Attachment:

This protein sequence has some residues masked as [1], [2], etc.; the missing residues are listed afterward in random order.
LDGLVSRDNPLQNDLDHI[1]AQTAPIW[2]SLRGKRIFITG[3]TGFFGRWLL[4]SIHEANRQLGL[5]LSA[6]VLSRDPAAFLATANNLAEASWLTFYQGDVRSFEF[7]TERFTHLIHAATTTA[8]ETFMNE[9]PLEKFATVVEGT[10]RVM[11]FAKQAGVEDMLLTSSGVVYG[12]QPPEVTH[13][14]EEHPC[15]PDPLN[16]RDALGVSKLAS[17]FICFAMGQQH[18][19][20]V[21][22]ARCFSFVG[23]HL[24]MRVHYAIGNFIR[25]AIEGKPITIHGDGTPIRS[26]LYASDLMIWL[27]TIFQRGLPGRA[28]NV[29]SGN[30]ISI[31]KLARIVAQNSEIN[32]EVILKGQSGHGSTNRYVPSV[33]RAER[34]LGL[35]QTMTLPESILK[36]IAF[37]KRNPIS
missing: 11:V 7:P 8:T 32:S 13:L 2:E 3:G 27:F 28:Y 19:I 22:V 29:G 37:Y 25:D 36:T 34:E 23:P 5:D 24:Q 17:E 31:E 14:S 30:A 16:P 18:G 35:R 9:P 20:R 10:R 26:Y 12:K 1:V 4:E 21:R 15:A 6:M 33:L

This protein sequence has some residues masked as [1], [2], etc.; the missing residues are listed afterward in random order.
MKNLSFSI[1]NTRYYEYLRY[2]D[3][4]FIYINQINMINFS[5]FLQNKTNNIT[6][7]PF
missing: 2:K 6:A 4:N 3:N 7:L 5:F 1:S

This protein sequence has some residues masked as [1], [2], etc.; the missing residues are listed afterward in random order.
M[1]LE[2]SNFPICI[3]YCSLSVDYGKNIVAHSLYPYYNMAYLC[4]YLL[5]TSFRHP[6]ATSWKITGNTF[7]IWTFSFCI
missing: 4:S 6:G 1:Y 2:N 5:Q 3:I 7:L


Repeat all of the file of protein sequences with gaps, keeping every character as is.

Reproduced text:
This protein sequence has some residues masked as [1], [2], etc.; the missing residues are listed afterward in random order.
LDGLVSRDNPLQNDLDHI[1]AQTAPIW[2]SLRGKRIFITG[3]TGFFGRWLL[4]SIHEANRQLGL[5]LSA[6]VLSRDPAAFLATANNLAEASWLTFYQGDVRSFEF[7]TERFTHLIHAATTTA[8]ETFMNE[9]PLEKFATVVEGT[10]RVM[11]FAKQAGVEDMLLTSSGVVYG[12]QPPEVTH[13][14]EEHPC[15]PDPLN[16]RDALGVSKLAS[17]FICFAMGQQH[18][19][20]V[21][22]ARCFSFVG[23]HL[24]MRVHYAIGNFIR[25]AIEGKPITIHGDGTPIRS[26]LYASDLMIWL[27]TIFQRGLPGRA[28]NV[29]SGN[30]ISI[31]KLARIVAQNSEIN[32]EVILKGQSGHGSTNRYVPSV[33]RAER[34]LGL[35]QTMTLPESILK[36]IAF[37]KRNPIS
missing: 11:V 7:P 8:T 32:S 13:L 2:E 3:G 27:F 28:Y 19:I 22:V 29:G 37:Y 25:D 36:T 34:E 23:P 5:D 24:Q 17:E 31:E 14:S 30:A 16:P 18:G 35:R 9:P 20:R 10:R 26:Y 12:K 1:V 4:E 21:R 15:A 6:M 33:L

This protein sequence has some residues masked as [1], [2], etc.; the missing residues are listed afterward in random order.
MKNLSFSI[1]NTRYYEYLRY[2]D[3][4]FIYINQINMINFS[5]FLQNKTNNIT[6][7]PF
missing: 2:K 6:A 4:N 3:N 7:L 5:F 1:S

This protein sequence has some residues masked as [1], [2], etc.; the missing residues are listed afterward in random order.
M[1]LE[2]SNFPICI[3]YCSLSVDYGKNIVAHSLYPYYNMAYLC[4]YLL[5]TSFRHP[6]ATSWKITGNTF[7]IWTFSFCI
missing: 4:S 6:G 1:Y 2:N 5:Q 3:I 7:L